BEIRUT (AP) -- Syrian pro-government forces backed by airstrikes launched a wide offensive in the northern city of Aleppo on Sunday, capturing areas they lost last month and almost besieging rebel-held neighborhoods, state media and opposition activists said.
The push came a month after insurgents captured several military academies south of Aleppo and opened a corridor into rebel-held parts of Syria's largest city and onetime commercial center. Since then, government forces and their allies have been trying to recapture the area.
State news agency SANA quoted an unnamed military official as saying that troops have captured the Armament Academy and are "continuing their advance in the area to impose almost a total siege on the gunmen in Aleppo."
The Britain-based Syrian Observatory for Human Rights confirmed that government troops captured the academy, adding that insurgents have launched a counteroffensive.
Al-Manar TV, which is run by Lebanon's Hezbollah group, said troops are now pushing toward the nearby Artillery Academy. Hezbollah has sent thousands of fighters to Syria to bolster President Bashar Assad's forces.
To the north of Aleppo, fighting between Turkish-backed rebels and the Islamic State group intensified Sunday near the rebel-held town of al-Rai, near the Turkish border.
Turkey sent tanks into al-Rai on Saturday in what it said was a "new phase" in an operation to drive IS away from the border. Al-Rai is 55 kilometers (34 miles) west of Jarablus, a border town seized by Turkey-backed Syrian rebels last week. The Turkey-backed forces are now advancing toward each other from both towns, hoping to close off the last stretch of the Syrian border ruled by the extremists.
The Observatory said IS still controls four border villages, adding that once they are taken it will cut the extremist group's last "link with the outside world."
The Observatory and the Local Coordination Committees, another Syrian monitoring group, said an IS suicide attacker riding a motorcycle struck in the northern village of Khalfatli, killing and wounding a number of people, including rebels. The Observatory said the blast killed 14 people, including 11 rebels.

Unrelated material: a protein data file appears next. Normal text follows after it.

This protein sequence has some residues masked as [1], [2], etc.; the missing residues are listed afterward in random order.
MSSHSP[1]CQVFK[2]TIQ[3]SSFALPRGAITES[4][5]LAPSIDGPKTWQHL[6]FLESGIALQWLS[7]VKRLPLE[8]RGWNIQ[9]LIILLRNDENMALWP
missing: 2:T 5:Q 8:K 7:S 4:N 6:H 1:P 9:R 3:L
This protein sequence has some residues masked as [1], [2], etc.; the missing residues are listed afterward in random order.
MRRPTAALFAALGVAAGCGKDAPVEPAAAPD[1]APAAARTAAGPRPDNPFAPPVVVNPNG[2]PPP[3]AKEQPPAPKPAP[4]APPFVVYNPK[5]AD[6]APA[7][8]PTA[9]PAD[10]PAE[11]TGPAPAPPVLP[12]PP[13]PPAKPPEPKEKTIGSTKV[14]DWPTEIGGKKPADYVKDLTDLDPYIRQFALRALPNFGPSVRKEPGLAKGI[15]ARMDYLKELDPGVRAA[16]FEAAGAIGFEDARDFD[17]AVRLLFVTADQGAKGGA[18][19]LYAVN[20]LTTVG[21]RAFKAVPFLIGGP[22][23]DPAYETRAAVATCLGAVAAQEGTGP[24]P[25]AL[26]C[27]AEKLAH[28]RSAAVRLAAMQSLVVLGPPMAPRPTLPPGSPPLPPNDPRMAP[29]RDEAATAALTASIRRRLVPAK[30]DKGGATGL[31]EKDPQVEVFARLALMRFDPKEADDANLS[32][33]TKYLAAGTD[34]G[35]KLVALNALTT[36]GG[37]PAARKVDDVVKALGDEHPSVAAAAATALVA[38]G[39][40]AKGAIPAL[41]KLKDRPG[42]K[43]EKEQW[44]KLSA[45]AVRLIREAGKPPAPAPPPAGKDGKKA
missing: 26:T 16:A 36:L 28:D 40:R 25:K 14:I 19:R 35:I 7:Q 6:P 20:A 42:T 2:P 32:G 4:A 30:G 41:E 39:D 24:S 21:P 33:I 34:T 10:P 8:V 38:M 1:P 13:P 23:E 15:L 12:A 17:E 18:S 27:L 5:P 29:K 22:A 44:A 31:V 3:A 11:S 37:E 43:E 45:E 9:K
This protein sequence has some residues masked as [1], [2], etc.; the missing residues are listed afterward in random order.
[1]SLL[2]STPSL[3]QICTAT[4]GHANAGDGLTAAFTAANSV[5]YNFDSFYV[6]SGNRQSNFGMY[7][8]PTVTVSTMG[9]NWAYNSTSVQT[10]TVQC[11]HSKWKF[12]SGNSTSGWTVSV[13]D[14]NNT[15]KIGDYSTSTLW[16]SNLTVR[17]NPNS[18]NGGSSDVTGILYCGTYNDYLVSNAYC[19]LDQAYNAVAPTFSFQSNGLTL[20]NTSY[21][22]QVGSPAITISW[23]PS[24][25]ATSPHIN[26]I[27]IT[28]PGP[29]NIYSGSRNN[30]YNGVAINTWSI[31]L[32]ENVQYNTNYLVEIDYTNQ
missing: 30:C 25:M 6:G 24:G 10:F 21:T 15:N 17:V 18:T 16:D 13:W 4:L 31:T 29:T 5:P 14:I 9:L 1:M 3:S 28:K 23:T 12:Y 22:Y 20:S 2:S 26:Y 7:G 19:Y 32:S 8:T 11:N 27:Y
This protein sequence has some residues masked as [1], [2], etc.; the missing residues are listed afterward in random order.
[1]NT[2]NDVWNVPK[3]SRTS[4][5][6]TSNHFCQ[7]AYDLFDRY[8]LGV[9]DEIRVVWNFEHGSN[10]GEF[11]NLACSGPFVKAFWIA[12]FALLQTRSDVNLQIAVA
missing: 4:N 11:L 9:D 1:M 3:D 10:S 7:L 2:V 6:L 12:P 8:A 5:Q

The LCC said Turkish-backed Free Syrian Army rebels captured the village of Tweiran, to the south of al-Rai, from IS on Sunday. Turkey's state-run Anadolu news agency said 19 Syrian rebels wounded in clashes with IS since Saturday have been hospitalized in Turkey.
Turkish Prime Minister Binali Yildirim defended his country's intervention in neighboring Syria, pointing to their long shared border.
"We are there to protect our borders, ensure the safety of our citizens' lives and property, and to protect the territorial integrity of Syria," Yildirim said during a visit to the southeastern city of Diyarbakir.
"We will never allow an artificial state in Syria's north," he said, apparently referring to U.S.-backed Kurdish forces, who have taken a large swath of territory from IS along the border. Turkey views the Kurds as a threat and the Turkey-backed forces have clashed with them outside Jarablus.
In a press statement late Saturday, Turkey's military said the FSA took control of 10 villages from IS, adding that the Turkish army struck 20 IS targets. Since the Turkish operation began on Aug. 24, the army says it has hit 300 targets with 1,306 rounds.
SANA later reported that Assad received a British delegation on Sunday including members of the House of Commons and the House of Lords. SANA said they discussed Syria's war and ways of fighting terrorism.